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Someone told me that some textbooks present epsilon-delta argument somewhat misleadingly. For example, consider the simplest one: the convergence of the sequence $(1/n)_{1}^{\infty}$ to $0$.

These textbooks may prove this convergence as follows: Let $\epsilon > 0$. Since $n \geq N,$ we have $1/n \leq 1/N,$ so that if we choose $N := [1/\epsilon] + 1$ (where [x] denotes the greatest integer not greater than the given number $x$) then $n \geq N$ implies $1/n < \epsilon$.

Yes, such proof looks to prove the implication $n \geq N \implies 1/n < \epsilon.$ But indeed this implication is assumed valid and what requires to prove is the existence of $N$ for every $\epsilon > 0.$

I do not know how to reply to such question, would anyone please help?

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    $\begingroup$ I think these textbooks are trying to lead you through how to get to the solution rather than set out a formal proof. When I was taught epsilon-delta proofs we were told to figure out a suitable $N$ in rough and then write out the argument formally $\endgroup$
    – JC574
    Aug 14 '14 at 15:38
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" ...what requires to prove is the existence of N for every ϵ>0."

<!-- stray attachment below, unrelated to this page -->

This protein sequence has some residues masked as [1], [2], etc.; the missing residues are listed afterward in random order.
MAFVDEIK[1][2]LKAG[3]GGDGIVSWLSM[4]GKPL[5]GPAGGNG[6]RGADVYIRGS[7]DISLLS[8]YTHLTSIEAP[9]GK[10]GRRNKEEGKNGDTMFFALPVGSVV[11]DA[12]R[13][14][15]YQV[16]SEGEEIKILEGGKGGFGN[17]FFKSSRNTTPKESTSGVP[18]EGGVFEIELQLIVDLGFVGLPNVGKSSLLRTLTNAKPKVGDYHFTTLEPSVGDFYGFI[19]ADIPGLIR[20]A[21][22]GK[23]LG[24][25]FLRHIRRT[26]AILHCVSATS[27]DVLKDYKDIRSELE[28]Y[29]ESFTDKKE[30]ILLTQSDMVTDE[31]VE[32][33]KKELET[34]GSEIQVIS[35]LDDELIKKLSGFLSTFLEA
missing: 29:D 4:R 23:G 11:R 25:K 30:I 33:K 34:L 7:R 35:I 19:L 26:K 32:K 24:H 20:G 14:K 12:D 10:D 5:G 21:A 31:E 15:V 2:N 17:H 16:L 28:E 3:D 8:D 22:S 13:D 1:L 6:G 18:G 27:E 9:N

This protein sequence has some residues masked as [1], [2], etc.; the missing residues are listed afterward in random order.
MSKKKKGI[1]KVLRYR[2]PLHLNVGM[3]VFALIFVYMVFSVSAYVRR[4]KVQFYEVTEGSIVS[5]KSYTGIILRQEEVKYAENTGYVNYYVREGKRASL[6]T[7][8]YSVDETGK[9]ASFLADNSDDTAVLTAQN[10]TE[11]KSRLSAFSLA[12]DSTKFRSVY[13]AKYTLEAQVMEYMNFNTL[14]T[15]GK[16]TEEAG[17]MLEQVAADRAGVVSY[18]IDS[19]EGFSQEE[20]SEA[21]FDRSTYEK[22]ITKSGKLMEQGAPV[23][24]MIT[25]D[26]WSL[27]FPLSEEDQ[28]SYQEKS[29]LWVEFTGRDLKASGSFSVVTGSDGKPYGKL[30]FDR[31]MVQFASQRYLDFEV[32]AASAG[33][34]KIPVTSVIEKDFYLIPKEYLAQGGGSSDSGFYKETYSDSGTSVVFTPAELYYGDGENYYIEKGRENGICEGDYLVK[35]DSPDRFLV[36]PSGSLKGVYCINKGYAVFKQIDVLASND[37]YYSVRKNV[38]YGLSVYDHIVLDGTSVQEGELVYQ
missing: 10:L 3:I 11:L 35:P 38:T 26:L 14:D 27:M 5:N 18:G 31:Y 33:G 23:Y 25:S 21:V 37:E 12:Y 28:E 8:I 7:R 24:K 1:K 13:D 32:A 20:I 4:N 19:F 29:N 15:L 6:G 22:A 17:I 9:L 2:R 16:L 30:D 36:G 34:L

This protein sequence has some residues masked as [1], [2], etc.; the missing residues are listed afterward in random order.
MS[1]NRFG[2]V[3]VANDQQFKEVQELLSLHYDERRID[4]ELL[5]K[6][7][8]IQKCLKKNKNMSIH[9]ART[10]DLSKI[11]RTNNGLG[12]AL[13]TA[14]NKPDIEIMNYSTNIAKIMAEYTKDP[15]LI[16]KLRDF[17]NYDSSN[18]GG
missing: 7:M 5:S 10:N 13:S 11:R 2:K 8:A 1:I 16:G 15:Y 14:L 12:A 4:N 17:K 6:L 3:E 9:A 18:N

The Archimedean property of real numbers ensures that for every real $\epsilon > 0$ there exists a positive integer $N$ such that

$$N > \frac1{\epsilon}$$

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I think these textbooks are trying to lead you through how to get to the solution rather than set out a formal proof.

When I was taught epsilon-delta proofs we were told to figure out a suitable N in rough and then write out the argument formally.

So If we were told to prove $1/n \rightarrow 0$ as $n \rightarrow \infty$ then in rough I would think about how $n \ge N \implies 1/n \le 1/N $ and how I can use it to prove the limit.

Then I would state what we're trying to show:

$$\forall \epsilon > 0 \ \ \exists N \in \mathbb{N} \ \ n \ge N \implies 1/n < \epsilon $$

and then as my proof I would write -

"pick $N \in \mathbb{N}^{>0} $ such that $1/N<\epsilon . \ \ \ $ Then $\forall n \ge N \ \ \ $ $1/n \le 1/N < \epsilon $"

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  • $\begingroup$ Thank you for your efforts. But my question is how to convince somebody that does not accept this! $\endgroup$
    – Megadeth
    Aug 14 '14 at 15:49
  • $\begingroup$ they do not accept what in particular? If their claim is that textbooks present these proofs misleadingly, then I'd have to say I agree. $\endgroup$
    – JC574
    Aug 14 '14 at 15:52

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